Posted by:

David Greenwood

David Greenwood, Chief of Signal

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In this post I will dive into the details of Sigma detection logic and how to start writing more advanced rules.

The Sigma Rule format is very flexible and can be used for detections on any type of log file.

Inside a Sigma Rules, the detection attribute is where the actual logic for when the rule will be triggered.

Here is the detection specification defined by Sigma, in this post I will try and illustrate the main concepts with clear examples.

The detection section contains a set of sub-attributes that represent searches on log data and how they should be evaluated:

  • Search Identifier (aka selections): What you actually wish to select/search from the log data
  • Conditions (condition): How should the Selections or filters are to be evaluated

Let me show you how these work using a few examples.

Search Identifiers

A Search Identifier definition can consist of two different data structures - Lists and/or Maps.

Lists are the simplest way to define a Search Identifier. They contain strings that are applied to the full log message and are linked with a logical OR statement.

detection:
  search_identifier_1:
    - EVILSERVICE
    - svchost.exe -n evil
  condition: search_identifier_1

In this example, search_identifier_1 matches on EVILSERVICE OR svchost.exe -n evil in a log line.

Maps consist of key:value pairs, in which the key is a field in the log data and the value a string or integer value.

They are different to Lists, because Lists do not allow you to define the key (log field) on which you want to match.

detection:
  search_identifier_1:
    - EventLog: Security
  condition: search_identifier_1

In this example I am matching on any events where the EventLog EQUALS Security.

This is a very simplistic example, in reality I would want to use more than one set of key:value pairs in the rule to avoid false positives.

To support this use-case, a Map can contain multiple elements. All elements of a Map are joined with a logical AND.

detection:
  search_identifier_1:
    - EventLog: Security
      EventID: 4769
      TicketOptions: '0x40810000'
      TicketEncryption: '0x17'
  condition: search_identifier_1

Logically this example reads; (Eventlog EQUALS Security) AND (EventID EQUALS 4679) AND (TicketOptions EQUALS 0x40810000) AND (TicketEncryption EQUALS 0x17).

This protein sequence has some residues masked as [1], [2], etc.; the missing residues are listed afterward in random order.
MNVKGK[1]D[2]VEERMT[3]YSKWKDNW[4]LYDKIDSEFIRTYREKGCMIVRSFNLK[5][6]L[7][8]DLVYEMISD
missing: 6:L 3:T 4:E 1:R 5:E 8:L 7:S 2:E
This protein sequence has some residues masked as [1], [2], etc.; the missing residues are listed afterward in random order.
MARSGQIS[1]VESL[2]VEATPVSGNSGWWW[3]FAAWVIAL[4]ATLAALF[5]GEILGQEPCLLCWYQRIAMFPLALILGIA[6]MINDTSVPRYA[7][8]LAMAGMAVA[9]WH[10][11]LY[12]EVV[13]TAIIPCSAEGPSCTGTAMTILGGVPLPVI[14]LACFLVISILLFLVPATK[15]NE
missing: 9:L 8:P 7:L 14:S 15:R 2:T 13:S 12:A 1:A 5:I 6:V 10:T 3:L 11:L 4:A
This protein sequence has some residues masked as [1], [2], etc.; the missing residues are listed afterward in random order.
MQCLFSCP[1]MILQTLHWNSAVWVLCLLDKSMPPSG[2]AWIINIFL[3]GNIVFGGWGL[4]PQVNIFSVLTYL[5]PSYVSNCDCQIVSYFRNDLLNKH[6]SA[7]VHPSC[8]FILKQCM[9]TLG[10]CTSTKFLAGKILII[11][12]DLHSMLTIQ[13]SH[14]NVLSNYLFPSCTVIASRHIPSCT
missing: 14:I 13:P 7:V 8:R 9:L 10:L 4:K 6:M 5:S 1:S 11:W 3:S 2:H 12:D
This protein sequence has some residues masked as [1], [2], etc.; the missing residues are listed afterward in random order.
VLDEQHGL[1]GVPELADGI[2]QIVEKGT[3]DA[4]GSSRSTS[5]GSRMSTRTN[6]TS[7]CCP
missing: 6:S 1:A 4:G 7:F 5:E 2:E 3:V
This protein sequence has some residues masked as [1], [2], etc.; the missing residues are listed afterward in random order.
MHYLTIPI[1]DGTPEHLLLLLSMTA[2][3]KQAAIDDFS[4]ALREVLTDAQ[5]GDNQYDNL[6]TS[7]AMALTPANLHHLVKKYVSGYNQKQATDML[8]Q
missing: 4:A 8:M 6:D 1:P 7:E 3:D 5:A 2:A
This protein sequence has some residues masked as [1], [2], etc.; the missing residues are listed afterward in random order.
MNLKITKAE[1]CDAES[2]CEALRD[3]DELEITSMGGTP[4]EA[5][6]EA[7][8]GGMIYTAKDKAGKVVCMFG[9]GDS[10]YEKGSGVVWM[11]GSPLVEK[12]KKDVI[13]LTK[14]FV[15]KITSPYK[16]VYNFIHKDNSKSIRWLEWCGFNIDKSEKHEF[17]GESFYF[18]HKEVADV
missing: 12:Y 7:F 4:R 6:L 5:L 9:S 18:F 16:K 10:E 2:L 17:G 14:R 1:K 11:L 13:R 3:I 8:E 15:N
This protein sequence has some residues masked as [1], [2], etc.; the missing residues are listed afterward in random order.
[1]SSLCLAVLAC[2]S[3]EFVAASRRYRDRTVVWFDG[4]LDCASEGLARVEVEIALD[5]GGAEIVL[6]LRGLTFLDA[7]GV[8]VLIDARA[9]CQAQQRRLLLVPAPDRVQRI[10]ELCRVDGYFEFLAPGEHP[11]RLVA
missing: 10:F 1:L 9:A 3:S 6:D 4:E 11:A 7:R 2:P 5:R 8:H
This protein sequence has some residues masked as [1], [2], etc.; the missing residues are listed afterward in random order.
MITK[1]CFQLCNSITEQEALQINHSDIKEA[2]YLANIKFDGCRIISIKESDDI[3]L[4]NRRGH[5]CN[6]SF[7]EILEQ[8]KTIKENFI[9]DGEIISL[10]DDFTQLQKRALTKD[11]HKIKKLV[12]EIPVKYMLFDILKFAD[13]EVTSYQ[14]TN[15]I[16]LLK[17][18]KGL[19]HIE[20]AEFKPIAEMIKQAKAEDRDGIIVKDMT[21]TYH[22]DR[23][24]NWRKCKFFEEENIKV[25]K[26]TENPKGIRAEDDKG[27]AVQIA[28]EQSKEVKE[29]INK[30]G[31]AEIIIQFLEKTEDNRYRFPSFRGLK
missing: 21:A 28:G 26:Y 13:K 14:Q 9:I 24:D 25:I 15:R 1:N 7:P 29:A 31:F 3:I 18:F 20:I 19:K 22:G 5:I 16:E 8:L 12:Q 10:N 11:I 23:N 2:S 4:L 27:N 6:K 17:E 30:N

Like Lists, you can also create Lists of Maps. Lists of Maps are joined with a logical OR.

detection:
  search_identifier_1:
    - EventLog: Security
      EventID:
      - 517
      - 1102
  condition: search_identifier_1

In this example, the elements of the Map are EventLog and EventID. Inside the EventID field there is a List of Maps.

Logically this translates to; (EventLog EQUALS Security) AND (EventID EQUALS 4679 OR EventID EQUALS 1102)

There are special field values that can be used inside both Lists and Maps;

  • An empty value is defined with ''
  • A null value is defined with null

For example, if I wanted to search on log lines where the EventID field value was null I could use:

detection:
  search_identifier_1:
    - EventID: null
  condition: search_identifier_1

Map field names

I have jumped ahead slightly in this tutorial. When you sit down to write detection rules, you might be wondering how to get the field names used inside the Search Identifiers including EventLog, EventID, TicketEncryption and TicketOptions.

For new fields you should use them as they appear in the log source and strip all spaces (be careful not to use localised field, i.e. non default, names if they have been set).

Let me use an example to demonstrate.

Windows Security Log Events

For those that are not familiar with Windows logs, an event ID is assigned to each log to describe what action is being logged. Here is a nice reference of Windows Audit log IDs.

Take this sample Windows Audit log (Event ID = 4688);

- <Event xmlns="http://schemas.microsoft.com/win/2004/08/events/event">
- <System>
 <Provider Name="Microsoft-Windows-Security-Auditing" Guid="{54849625-5478-4994-A5BA-3E3B0328C30D}" /> 
 <EventID>4688</EventID> 
 <Version>2</Version> 
 <Level>0</Level> 
 <Task>13312</Task> 
 <Opcode>0</Opcode> 
 <Keywords>0x8020000000000000</Keywords> 
 <TimeCreated SystemTime="2015-11-12T02:24:52.377352500Z" /> 
 <EventRecordID>2814</EventRecordID> 
 <Correlation /> 
 <Execution ProcessID="4" ThreadID="400" /> 
 <Channel>Security</Channel> 
 <Computer>WIN-GG82ULGC9GO.contoso.local</Computer> 
 <Security /> 
 </System>
- <EventData>